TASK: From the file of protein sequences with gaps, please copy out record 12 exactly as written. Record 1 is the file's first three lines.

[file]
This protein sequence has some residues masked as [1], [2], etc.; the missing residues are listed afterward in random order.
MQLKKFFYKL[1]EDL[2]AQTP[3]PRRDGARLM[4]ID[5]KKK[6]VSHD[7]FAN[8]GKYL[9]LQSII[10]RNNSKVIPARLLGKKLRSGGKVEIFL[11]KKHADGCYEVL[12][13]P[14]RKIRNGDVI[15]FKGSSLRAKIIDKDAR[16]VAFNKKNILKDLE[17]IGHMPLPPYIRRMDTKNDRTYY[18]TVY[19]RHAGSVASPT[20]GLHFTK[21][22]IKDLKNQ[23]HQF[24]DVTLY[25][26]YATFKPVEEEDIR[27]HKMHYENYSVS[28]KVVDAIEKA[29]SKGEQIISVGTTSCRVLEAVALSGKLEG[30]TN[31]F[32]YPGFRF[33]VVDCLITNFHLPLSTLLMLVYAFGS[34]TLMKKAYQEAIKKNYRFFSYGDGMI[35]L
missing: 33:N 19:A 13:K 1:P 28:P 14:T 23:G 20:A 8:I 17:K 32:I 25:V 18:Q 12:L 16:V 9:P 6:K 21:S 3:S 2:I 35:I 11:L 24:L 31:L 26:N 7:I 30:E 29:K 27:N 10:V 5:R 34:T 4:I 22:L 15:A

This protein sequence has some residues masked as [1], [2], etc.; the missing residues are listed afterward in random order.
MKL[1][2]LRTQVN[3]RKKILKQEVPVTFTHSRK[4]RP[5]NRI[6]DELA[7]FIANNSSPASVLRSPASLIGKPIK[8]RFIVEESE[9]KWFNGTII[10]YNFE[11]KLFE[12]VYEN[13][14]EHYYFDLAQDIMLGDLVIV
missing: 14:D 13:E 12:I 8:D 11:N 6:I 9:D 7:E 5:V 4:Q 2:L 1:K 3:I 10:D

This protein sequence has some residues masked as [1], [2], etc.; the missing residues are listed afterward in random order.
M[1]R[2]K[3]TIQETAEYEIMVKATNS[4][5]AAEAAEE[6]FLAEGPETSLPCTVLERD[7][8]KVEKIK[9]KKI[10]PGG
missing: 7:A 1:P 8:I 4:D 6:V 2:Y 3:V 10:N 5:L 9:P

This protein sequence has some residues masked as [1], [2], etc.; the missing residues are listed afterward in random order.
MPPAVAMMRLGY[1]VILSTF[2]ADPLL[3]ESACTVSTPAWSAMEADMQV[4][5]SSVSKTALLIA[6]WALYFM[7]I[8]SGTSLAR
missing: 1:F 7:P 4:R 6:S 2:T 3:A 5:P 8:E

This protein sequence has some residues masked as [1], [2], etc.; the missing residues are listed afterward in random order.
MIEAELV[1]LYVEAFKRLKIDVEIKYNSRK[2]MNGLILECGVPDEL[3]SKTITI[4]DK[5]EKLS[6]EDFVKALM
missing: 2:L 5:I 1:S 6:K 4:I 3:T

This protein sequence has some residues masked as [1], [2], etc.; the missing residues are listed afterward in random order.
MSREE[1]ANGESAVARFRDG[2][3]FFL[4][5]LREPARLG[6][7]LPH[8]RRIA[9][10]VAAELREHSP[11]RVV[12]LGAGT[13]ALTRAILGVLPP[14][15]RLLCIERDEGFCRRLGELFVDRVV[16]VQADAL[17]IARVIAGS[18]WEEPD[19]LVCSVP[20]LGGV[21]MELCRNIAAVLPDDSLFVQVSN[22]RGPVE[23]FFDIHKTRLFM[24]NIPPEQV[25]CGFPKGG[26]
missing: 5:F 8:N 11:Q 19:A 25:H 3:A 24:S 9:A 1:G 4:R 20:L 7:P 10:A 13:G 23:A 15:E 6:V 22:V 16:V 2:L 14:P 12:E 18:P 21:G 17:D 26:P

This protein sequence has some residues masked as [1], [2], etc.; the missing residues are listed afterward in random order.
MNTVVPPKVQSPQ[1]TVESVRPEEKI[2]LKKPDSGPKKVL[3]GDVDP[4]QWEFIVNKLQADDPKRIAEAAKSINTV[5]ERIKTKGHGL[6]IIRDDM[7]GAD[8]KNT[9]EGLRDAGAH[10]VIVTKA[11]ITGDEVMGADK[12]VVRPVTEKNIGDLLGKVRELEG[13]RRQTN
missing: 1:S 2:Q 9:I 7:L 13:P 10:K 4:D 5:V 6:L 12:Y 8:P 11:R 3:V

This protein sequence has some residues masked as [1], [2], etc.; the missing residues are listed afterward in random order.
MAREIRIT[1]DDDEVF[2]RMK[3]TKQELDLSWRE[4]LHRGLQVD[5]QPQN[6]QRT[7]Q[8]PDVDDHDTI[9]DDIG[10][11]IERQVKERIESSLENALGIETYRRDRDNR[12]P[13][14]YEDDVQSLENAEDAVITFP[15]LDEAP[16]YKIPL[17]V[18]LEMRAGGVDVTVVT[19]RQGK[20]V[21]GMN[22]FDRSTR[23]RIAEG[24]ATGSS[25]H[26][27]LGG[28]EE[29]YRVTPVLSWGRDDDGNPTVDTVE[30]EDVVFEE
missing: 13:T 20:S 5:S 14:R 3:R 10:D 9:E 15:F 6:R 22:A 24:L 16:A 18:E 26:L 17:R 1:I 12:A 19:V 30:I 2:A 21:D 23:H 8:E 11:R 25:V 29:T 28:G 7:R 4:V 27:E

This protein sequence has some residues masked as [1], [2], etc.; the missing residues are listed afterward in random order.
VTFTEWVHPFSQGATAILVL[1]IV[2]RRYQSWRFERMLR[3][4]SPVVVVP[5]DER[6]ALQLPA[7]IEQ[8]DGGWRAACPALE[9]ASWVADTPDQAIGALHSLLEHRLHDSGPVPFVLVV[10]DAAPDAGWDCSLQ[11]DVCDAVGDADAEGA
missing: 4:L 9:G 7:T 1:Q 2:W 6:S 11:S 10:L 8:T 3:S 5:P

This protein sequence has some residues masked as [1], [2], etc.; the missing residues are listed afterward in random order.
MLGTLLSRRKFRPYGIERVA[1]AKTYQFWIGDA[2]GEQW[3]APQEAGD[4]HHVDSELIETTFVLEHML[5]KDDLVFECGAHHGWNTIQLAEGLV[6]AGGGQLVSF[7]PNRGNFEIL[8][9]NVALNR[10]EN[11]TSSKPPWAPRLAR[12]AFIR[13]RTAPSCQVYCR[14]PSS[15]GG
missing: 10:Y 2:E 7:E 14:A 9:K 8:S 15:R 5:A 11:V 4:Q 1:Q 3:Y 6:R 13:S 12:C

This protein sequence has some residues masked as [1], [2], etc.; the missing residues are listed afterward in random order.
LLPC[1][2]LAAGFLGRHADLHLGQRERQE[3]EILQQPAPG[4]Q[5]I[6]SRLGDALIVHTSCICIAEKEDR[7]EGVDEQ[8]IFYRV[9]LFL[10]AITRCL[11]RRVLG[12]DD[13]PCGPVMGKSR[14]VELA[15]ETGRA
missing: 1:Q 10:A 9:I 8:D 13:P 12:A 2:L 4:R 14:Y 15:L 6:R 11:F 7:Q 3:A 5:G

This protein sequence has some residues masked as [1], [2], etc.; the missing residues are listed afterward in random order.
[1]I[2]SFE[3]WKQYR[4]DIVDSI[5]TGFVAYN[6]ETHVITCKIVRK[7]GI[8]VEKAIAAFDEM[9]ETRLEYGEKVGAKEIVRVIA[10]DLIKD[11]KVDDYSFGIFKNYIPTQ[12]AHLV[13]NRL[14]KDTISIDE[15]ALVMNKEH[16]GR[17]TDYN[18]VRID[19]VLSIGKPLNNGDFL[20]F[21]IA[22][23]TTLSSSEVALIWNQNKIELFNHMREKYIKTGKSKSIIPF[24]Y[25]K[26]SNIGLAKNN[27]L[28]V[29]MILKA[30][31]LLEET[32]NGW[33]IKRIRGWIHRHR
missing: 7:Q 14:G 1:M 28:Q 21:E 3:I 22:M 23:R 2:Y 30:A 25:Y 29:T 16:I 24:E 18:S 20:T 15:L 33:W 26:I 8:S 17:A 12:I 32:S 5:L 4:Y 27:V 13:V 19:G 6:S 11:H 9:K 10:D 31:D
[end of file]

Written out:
This protein sequence has some residues masked as [1], [2], etc.; the missing residues are listed afterward in random order.
[1]I[2]SFE[3]WKQYR[4]DIVDSI[5]TGFVAYN[6]ETHVITCKIVRK[7]GI[8]VEKAIAAFDEM[9]ETRLEYGEKVGAKEIVRVIA[10]DLIKD[11]KVDDYSFGIFKNYIPTQ[12]AHLV[13]NRL[14]KDTISIDE[15]ALVMNKEH[16]GR[17]TDYN[18]VRID[19]VLSIGKPLNNGDFL[20]F[21]IA[22][23]TTLSSSEVALIWNQNKIELFNHMREKYIKTGKSKSIIPF[24]Y[25]K[26]SNIGLAKNN[27]L[28]V[29]MILKA[30][31]LLEET[32]NGW[33]IKRIRGWIHRHR
missing: 7:Q 14:G 1:M 28:Q 21:E 3:I 22:M 23:R 2:Y 30:A 25:Y 29:T 16:I 24:E 18:S 20:T 15:L 33:W 26:I 8:S 17:A 12:I 32:S 5:L 4:Y 27:V 13:V 19:G 6:S 11:H 9:K 10:D 31:D